In a City Council meeting in late June, Kubosh even made a comment at Council about how he should agree with the Mayor more often, so that “he too might get his bottle of wine.” At this point, coos and shrieks from council staff could be heard throughout the room. Obviously, I was curious as to what he was referencing, so I asked around. It turns out that the Mayor bought cheap bottles of red wine for all the Councilmembers who voted with her on the NDO, conspicuously snubbing those who did not. That type of antic –giving little treats in a very obvious fashion to your allies after they vote with you– is reminiscent of the petty, sophomoric tactics used by second-rate lobbyists, not the decorum expected of the Mayor.

But all this is just semantics, which in the grand scheme of things is rather unimportant. Probably the most egregious error in this whole process was the Mayor not focusing on the almost mandatory referendum. At the end of the day, the fact is that the City Secretary has noted that the number of valid signatures are above the minimum. Furthermore, when it comes to the jurisprudence of the matter, strict requirements for those circulating petitions to be registered voters are likely too onerous to stand up in court. A referendum is coming, and the best scenario is for it to be in November 2014. If it happens in May 2015, it will almost certainly fail. It is happens in November 2015, it will also likely fail, and could negatively affect City elections vis-a-vis progressive candidates.

But enough about just negative sentiment. At the end of the day, the courageous men and women at the GLBT Caucus and other interests did yeoman’s work in advancing this positive piece of legislation. I’m a bit of pessimist and a cynic, so I will also find things to gripe about, but that does not change the reality that a very good ordinance passed, an even stronger one than San Antonio’s! The process may have been muddied, and the long road is not even over yet, but if this holds up in a referendum, it will be Mayor Annise Parker’s lasting legacy as Mayor. It will be a darn good one.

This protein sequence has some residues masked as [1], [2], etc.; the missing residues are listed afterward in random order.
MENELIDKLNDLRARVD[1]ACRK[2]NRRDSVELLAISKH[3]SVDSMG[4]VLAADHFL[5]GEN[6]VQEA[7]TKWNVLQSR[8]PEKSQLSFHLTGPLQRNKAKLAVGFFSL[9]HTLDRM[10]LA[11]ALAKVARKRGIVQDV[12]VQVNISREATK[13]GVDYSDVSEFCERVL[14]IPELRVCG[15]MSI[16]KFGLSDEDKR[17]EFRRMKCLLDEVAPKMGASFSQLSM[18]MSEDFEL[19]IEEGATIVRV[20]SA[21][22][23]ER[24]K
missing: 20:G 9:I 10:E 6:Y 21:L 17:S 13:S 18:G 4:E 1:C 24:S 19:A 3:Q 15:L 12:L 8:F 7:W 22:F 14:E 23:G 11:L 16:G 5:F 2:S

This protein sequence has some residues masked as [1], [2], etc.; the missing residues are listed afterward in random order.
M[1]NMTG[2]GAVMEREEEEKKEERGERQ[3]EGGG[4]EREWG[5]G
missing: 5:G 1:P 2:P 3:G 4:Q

As always, my fellow bloggers have provided awesome commentary on this issue. Brains & Eggs, Dos Centavos, Off the Kuff and Texas Leftist all give great perspectives on the left, while Big Jolly Politics and Rhymes with Right do the same on the right.

HFD union sues City

UPDATE: Further hearing on the matter is set for March 7th.

The Houston Chronicle reports that the Houston Fire Department’s union (Local 341) has sued the City over the recent brownouts in coverage going around the City. Last Thursday, a Council Committee voted to compel the Fire Department into managing a large budget deficit (predominantly caused by excessive overtime pay through a generous union contract) through their own means. Accordingly, after Mayor Parker gave the nod to this course of action, the Fire Department announced they would begin rolling blackouts of service throughout the city, grounding ambulances for example, such as what happened this weekend.

Today at noon, the Firefighter’s Union sought a temporary restraining order from Judge Elaine Palmer (215th Civil District Court), which was then summarily denied. City Attorney David Feldman, Houston’s key counsel on legal issues, laughed off the suit as frivolous, proclaiming “This is not what the courthouse is for.”

Rather than Chief Terry Garrison, who must retain some semblance of a working relationship with Mayor Parker, this push has largely been driven by Bryan Sky-Eagle, the Firefighter’s Union President. In comments first reported by KPRC, Sky-Eagle noted he believed this would be an ongoing effort, albeit he made his comments before Judge Palmer denied his request for a temporary restraining order.

Click here to read more, including a statement by Mayor Parker!

Feldman gets pay hike

The Houston Chronicle reports that David Feldman, the City Attorney of Houston (the municipal equivalent of the Attorney General), has received a hefty pay raise per an order from Mayor Annise Parker. Specifically, his pay was increased by 43%, from $244,000 to $350,000.